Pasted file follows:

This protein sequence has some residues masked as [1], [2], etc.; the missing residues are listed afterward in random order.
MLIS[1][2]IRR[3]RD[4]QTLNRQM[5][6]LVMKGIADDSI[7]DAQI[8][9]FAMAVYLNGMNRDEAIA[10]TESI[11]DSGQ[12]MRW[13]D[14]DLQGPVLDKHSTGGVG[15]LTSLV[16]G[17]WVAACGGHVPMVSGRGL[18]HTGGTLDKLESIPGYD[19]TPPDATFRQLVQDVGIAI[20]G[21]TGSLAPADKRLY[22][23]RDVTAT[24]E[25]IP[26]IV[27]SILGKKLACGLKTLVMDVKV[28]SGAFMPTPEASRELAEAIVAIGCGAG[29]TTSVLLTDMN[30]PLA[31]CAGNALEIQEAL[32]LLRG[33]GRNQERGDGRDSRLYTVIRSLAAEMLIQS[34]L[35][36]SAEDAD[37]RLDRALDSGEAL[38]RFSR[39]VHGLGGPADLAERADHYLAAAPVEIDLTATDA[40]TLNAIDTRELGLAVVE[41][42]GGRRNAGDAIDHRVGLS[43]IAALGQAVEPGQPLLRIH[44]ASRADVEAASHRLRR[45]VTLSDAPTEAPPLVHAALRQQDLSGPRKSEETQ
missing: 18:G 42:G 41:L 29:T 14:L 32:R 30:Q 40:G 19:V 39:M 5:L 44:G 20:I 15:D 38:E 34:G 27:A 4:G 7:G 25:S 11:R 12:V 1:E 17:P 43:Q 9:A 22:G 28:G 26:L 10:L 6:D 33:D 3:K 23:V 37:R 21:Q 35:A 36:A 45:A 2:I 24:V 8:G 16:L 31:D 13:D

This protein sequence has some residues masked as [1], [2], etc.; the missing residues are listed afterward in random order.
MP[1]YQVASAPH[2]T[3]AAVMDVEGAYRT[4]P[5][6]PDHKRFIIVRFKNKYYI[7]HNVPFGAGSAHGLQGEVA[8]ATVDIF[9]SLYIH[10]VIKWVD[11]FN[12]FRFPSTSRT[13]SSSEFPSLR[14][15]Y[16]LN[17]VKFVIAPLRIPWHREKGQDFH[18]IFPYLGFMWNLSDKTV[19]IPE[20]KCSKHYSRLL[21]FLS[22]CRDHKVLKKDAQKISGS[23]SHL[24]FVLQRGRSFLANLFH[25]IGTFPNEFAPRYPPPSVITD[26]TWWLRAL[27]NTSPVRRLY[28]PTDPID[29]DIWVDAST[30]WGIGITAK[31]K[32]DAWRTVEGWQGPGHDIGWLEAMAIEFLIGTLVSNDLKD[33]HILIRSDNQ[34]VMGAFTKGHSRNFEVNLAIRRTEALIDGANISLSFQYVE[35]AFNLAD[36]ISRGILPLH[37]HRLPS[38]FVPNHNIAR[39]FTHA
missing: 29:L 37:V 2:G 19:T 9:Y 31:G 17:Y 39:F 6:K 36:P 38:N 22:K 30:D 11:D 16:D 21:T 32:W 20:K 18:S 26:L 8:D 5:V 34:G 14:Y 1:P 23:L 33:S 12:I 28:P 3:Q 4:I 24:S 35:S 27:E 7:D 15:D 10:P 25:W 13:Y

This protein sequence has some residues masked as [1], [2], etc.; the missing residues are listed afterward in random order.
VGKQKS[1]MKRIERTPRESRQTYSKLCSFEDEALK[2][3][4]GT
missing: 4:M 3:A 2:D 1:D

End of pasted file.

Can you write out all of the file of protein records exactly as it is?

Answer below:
This protein sequence has some residues masked as [1], [2], etc.; the missing residues are listed afterward in random order.
MLIS[1][2]IRR[3]RD[4]QTLNRQM[5][6]LVMKGIADDSI[7]DAQI[8][9]FAMAVYLNGMNRDEAIA[10]TESI[11]DSGQ[12]MRW[13]D[14]DLQGPVLDKHSTGGVG[15]LTSLV[16]G[17]WVAACGGHVPMVSGRGL[18]HTGGTLDKLESIPGYD[19]TPPDATFRQLVQDVGIAI[20]G[21]TGSLAPADKRLY[22][23]RDVTAT[24]E[25]IP[26]IV[27]SILGKKLACGLKTLVMDVKV[28]SGAFMPTPEASRELAEAIVAIGCGAG[29]TTSVLLTDMN[30]PLA[31]CAGNALEIQEAL[32]LLRG[33]GRNQERGDGRDSRLYTVIRSLAAEMLIQS[34]L[35][36]SAEDAD[37]RLDRALDSGEAL[38]RFSR[39]VHGLGGPADLAERADHYLAAAPVEIDLTATDA[40]TLNAIDTRELGLAVVE[41][42]GGRRNAGDAIDHRVGLS[43]IAALGQAVEPGQPLLRIH[44]ASRADVEAASHRLRR[45]VTLSDAPTEAPPLVHAALRQQDLSGPRKSEETQ
missing: 18:G 42:G 41:L 29:T 14:L 32:R 30:Q 40:G 19:V 39:M 5:L 44:G 20:I 15:D 38:E 34:G 27:A 4:G 7:G 25:S 11:R 12:V 1:E 17:P 43:Q 9:A 22:G 28:G 26:L 10:L 6:D 33:D 3:K 23:V 37:R 21:Q 35:A 36:A 45:A 2:I 24:V 8:G 16:L 31:D 13:D

This protein sequence has some residues masked as [1], [2], etc.; the missing residues are listed afterward in random order.
MP[1]YQVASAPH[2]T[3]AAVMDVEGAYRT[4]P[5][6]PDHKRFIIVRFKNKYYI[7]HNVPFGAGSAHGLQGEVA[8]ATVDIF[9]SLYIH[10]VIKWVD[11]FN[12]FRFPSTSRT[13]SSSEFPSLR[14][15]Y[16]LN[17]VKFVIAPLRIPWHREKGQDFH[18]IFPYLGFMWNLSDKTV[19]IPE[20]KCSKHYSRLL[21]FLS[22]CRDHKVLKKDAQKISGS[23]SHL[24]FVLQRGRSFLANLFH[25]IGTFPNEFAPRYPPPSVITD[26]TWWLRAL[27]NTSPVRRLY[28]PTDPID[29]DIWVDAST[30]WGIGITAK[31]K[32]DAWRTVEGWQGPGHDIGWLEAMAIEFLIGTLVSNDLKD[33]HILIRSDNQ[34]VMGAFTKGHSRNFEVNLAIRRTEALIDGANISLSFQYVE[35]AFNLAD[36]ISRGILPLH[37]HRLPS[38]FVPNHNIAR[39]FTHA
missing: 29:L 37:V 2:G 19:T 9:Y 31:G 17:Y 39:F 6:K 36:P 38:N 22:K 30:D 11:D 16:D 21:T 32:W 20:K 18:S 26:L 8:D 5:V 34:G 14:Y 1:P 23:L 33:S 12:I 28:P 3:Q 4:I 24:S 35:S 27:E 7:D 15:D 10:P 25:W 13:Y

This protein sequence has some residues masked as [1], [2], etc.; the missing residues are listed afterward in random order.
VGKQKS[1]MKRIERTPRESRQTYSKLCSFEDEALK[2][3][4]GT
missing: 4:M 3:A 2:D 1:D